- Seizures or hallucinations
- Confusion or disorientation
- Irritability and personality changes
- Uncoordinated, Difficulty walking well
- Not responding/unconscious
First Aid for heat stroke involves rapidly and aggressively cooling the person. As always, make sure the scene is safe before helping with any emergency. First, if you suspect heat stroke, call or have someone call 911 or your emergency response number immediately, then begin the following steps.
- Move the victim to a cooler environment, such as indoors, shade or an air-conditioned vehicle.
- Remove clothing down to underclothes.
- Reduce body temperature with a cold bath or sponging.
- If you have ice bags or instant ice packs available, these can be placed at the sides of the neck, at the groin, under the armpits and behind the knees to help cool the body.
- Use fans and air conditioners.
Many proactive employers are already meeting or exceeding these requirements, but this is a good opportunity to:
-Provide formal comments to Cal/OSHA about these new regulations.
-Get an idea about what new regulations may be coming that could affect your industry.
-Use the proposed regulation as a way to check your own existing safety programs for your housekeeping staff.
Keep in mind that these proposed regulations are requiring an injury and illness prevention program specific to housekeeping staff, but every employer should already be evaluating and mitigating workplace hazards for every employee position.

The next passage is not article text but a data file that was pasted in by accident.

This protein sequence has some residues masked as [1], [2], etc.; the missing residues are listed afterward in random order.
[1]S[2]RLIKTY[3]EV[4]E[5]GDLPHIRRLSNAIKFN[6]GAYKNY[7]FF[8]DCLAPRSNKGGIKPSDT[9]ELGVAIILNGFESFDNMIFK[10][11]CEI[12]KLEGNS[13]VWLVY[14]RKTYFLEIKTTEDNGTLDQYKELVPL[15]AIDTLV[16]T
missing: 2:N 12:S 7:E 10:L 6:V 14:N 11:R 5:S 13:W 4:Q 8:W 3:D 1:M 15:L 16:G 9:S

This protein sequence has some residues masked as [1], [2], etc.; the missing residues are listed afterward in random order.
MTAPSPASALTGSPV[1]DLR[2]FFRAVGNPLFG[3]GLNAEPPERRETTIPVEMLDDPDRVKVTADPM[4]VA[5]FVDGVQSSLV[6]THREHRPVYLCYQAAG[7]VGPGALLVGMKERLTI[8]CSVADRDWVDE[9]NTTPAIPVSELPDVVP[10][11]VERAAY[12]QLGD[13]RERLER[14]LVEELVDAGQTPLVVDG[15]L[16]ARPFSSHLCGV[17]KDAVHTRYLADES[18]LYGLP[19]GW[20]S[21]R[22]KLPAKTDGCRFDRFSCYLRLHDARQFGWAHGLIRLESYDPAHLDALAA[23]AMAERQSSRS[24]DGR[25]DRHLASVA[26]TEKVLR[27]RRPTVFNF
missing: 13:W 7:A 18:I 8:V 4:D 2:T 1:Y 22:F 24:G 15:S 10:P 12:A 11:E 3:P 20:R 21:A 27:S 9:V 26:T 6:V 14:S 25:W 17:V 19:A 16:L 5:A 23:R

For San Diego employers, we offer first aid/cpr classes, hazard communication training, bloodborne pathogens, active shooter courses and more, conducted onsite at your hotel or resort property.
First, evaluate the types of tasks employees perform, and identify any job duties that might result in a chemical exposure to the eyes or body. This exposure could be either during routine tasks or forseeable emergencies. Make a list of these chemicals.
Second, evaluate the chemicals themselves by reading the safety data sheet, or consulting the manufacturer. Identify if these chemicals can cause any of the following: corrosion, severe irritation, permanent tissue damage, toxicity by absorbtion. If so, you will need an eyewash station and/or shower.
Third, select the correct equipment. If the potential exposure is to the eyes, an eyewash station should be provided. If the potential exposure is to the body, a safety shower should be provided. If both an eyewash and shower are needed, they should be located so they can be used at the same time by the same person. This equipment must comply with certain requirements (look for ANSI Z358.1 compliant products); just having a sink, hose or regular shower nearby doesn't count. The equipment should be installed in an area that is unobstructed, no more than ten seconds from the hazard, provide at least 15 minutes of flow, and be tested/inspected regularly.
If a full face mask is required for respiratory protection, quantitative fit testing of that mask is also required. Quantitative fit testing uses computerized equipment to measure how well the respirator seals to the wearer's face. Qualitative fit test methods like irritant smoke, bitrex, saccharine or isoamyl acetate ("banana oil") are not permitted for these full face respirator usage situations.
The fit testing requirements are found in the Federal 29 CFR 1910.134 ( link ) or Cal OSHA T8 §5144 ( link ) regulations. However, the language used in the regulations can be difficult to understand. They are more clearly explained in the Federal OSHA Small Entity Compliance Guide for Respiratory Protection ( link ):